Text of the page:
1

Laugh is the sound you make when you laugh, and it is also a noun: we can have a laugh, and we can have a few laughs. So why not be able to say you can hear this laugh? Does it seem wrong to say the following? Is there a reason for this?

  1. I like the sound of this laugh of the children?

  2. I like the sound of children's laugh

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    It's wrong. Laugh is a verb. To refer to a sound, you need a noun form of it, like laughter. – fixer1234 Feb 20 '17 at 7:25
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    But laugh is also a noun. We can have a laugh, we can have a few laughs, so why not be able to say you can hear this laugh or that I like the sound of this laugh of the children? – user221278 Feb 20 '17 at 7:32
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    When laugh is used as a noun, it usually has an article in front of it, and laugh is singular.. You could say, "I like the sound of a child's laugh". Children laugh, but that's a verb. With the plural possessive "children's", you can't use the singular "laugh", and that is also missing the article. In your sentence, you could use, "I like the sound of children's laughter" or you could also say "I like the sound of children laughing" (verb in this case). – fixer1234 Feb 20 '17 at 8:08
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    You can hear a laugh or you can hear laughter. – Hot Licks Feb 20 '17 at 12:57
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    "Can we hear laugh?" Is grammatically wrong. It should be either "Can we hear laughter?" Or can we hear a laugh?". The first one is preferred, but it depends on the context. – Mitch Feb 20 '17 at 13:11
2

Yes, you can hear a laugh.

Your examples sound wrong, however. I think the word laughter would be a better choice there. The first one also has issues with how you're using this.

Why doesn't laugh sound right in your examples? Probably because one definition of laugh is:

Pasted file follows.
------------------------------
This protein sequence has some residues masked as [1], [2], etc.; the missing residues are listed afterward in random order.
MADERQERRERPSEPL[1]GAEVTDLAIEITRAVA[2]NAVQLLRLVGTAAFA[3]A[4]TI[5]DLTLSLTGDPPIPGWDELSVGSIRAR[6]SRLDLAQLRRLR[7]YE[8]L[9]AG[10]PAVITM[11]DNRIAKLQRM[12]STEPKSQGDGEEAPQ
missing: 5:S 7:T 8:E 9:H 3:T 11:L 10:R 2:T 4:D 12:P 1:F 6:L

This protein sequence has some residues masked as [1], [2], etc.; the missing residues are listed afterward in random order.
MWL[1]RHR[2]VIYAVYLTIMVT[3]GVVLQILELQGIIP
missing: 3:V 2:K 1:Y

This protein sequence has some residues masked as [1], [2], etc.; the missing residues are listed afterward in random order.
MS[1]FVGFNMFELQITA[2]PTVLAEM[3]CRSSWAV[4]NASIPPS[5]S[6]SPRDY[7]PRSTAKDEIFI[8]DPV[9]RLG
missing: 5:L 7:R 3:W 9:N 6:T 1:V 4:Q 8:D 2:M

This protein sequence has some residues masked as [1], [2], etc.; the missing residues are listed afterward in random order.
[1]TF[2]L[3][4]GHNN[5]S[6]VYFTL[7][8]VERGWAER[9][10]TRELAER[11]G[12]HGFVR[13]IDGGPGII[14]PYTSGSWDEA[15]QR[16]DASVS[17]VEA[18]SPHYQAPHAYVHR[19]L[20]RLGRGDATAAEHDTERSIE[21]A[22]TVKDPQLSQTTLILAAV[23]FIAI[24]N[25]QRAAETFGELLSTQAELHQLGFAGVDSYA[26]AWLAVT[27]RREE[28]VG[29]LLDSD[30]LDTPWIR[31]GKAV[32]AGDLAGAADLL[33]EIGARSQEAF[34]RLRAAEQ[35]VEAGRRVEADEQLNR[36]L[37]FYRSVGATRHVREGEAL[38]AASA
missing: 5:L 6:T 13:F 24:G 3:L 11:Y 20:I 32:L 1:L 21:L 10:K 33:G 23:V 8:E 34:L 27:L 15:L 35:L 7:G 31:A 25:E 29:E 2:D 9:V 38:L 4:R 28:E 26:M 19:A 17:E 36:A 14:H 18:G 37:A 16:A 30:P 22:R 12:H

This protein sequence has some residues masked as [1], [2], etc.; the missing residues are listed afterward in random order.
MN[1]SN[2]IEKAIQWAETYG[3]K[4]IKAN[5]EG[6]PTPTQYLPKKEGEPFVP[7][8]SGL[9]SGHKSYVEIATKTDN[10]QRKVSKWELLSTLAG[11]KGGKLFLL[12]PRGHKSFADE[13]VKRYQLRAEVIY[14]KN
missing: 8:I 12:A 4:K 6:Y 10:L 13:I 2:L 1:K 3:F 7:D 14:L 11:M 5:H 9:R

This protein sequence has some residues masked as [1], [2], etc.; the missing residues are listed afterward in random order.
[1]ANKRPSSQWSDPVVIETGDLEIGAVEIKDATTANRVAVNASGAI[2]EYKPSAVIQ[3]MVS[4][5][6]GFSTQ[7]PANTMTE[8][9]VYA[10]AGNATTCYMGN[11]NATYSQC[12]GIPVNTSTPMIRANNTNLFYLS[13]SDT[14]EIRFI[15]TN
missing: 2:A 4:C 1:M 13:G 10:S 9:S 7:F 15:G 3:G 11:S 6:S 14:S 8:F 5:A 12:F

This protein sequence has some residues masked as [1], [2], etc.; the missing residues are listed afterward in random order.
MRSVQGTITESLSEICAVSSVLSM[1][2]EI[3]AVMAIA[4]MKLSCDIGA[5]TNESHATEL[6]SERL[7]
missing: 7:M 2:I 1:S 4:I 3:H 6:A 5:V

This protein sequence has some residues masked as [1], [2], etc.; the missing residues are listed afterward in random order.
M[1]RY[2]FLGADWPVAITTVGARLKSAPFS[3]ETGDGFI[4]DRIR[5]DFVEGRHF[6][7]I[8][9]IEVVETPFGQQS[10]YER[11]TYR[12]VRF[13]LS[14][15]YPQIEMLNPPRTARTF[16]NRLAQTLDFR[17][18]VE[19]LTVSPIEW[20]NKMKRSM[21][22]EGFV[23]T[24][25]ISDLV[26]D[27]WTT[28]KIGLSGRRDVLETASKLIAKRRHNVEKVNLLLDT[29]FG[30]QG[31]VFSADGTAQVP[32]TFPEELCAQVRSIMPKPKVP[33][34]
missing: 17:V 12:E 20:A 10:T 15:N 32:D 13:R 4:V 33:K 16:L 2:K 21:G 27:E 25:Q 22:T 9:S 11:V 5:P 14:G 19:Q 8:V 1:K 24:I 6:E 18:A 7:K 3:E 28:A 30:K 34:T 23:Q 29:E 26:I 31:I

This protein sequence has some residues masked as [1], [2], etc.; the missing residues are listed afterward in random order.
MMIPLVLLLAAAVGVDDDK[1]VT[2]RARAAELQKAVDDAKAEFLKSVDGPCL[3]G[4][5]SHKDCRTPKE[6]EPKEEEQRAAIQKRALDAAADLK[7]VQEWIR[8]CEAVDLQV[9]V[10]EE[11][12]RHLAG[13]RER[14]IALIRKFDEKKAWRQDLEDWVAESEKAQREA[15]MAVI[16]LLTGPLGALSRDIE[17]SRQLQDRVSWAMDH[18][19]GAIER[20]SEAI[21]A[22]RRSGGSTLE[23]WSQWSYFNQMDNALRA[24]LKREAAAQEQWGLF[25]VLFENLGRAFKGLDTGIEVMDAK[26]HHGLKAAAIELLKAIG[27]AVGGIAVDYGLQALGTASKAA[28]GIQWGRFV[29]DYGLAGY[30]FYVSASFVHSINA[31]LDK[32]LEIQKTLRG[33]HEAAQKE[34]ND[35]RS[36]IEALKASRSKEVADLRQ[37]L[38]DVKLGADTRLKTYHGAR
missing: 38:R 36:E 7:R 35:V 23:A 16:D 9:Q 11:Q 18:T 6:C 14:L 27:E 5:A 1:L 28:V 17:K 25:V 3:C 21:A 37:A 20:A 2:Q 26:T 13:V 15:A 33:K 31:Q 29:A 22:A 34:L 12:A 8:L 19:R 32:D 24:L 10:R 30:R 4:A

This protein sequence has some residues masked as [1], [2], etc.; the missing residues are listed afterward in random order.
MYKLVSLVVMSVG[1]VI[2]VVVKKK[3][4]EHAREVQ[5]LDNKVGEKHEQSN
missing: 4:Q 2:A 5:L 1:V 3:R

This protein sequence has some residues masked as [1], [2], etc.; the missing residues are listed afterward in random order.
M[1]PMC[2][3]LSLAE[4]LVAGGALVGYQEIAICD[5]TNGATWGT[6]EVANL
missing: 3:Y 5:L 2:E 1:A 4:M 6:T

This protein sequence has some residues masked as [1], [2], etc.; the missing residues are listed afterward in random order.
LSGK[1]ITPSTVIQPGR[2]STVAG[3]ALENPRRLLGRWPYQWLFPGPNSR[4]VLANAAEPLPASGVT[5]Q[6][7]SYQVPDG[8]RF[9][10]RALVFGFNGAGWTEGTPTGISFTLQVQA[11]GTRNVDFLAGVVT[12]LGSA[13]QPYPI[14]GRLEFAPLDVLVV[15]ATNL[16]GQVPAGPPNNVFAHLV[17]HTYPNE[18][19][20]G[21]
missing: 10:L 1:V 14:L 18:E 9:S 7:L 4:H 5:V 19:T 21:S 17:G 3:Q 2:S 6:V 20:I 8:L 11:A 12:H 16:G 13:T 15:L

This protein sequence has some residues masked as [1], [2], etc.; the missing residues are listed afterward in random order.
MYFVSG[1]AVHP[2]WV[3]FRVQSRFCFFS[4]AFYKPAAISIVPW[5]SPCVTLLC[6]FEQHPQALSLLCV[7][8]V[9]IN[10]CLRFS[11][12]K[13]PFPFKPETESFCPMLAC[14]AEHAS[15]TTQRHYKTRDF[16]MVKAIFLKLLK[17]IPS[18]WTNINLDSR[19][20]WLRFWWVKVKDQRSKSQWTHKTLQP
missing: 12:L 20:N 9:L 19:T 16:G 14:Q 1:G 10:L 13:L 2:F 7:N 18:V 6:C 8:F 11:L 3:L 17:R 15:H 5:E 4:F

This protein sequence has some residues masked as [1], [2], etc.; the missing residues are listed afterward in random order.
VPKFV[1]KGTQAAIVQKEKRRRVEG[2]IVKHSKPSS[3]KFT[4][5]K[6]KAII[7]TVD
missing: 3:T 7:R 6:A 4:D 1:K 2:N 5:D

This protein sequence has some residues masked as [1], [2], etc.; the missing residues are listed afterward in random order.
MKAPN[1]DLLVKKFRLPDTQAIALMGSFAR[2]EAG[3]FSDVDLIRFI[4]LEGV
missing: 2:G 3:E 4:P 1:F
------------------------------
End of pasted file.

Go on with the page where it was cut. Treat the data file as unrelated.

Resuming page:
a person's characteristic manner of laughing
oed.com

Children refers to more than one child, so laugh (under that definition) doesn't fit. This definition of laughter would be appropriate:

a manner of laughing.
oed.com


Hearing laughs

Like I said, it can be idiomatic to say you hear laughs. Or a singular laugh.

For example:

An Oak Hill community couple discovered a thief in their home Saturday after a man told a joke and heard a laugh upstairs.
WTF Journal

I have never heard laughs like that in my life.
The Gingerbread Lady: A New Play

In addition, these two sentences are equivalent in meaning, and both are grammatical:

  • I like her laugh.
  • I like the sound of her laugh.

Note that your title (Can we hear laugh?) is not grammatical because it requires an article (Can we hear a laugh? is grammatical).


"Having a laugh"

It's also important to realize that this expression is not entirely literal:

to laugh; to have a good time, enjoy oneself; (later also) to joke, to joke around.
oed.com

So you can also say you "heard someone having a laugh", but this is different than just hearing a laugh.

1

Laugh can be used as a noun, but in that form, it's usage needs to be defined by an applicable form of grammatical structure such as use of an article, like you used in your preface (a laugh).

Laugh can be used as a singular or plural with the right construction, but your sentence examples don't achieve internal agreement, especially your original example that is now example #2.

Your new example #1, I like the sound of this laugh of the children, is very awkward, but it could be interpreted in a way that is technically correct, although the meaning would be different from what I think you intend.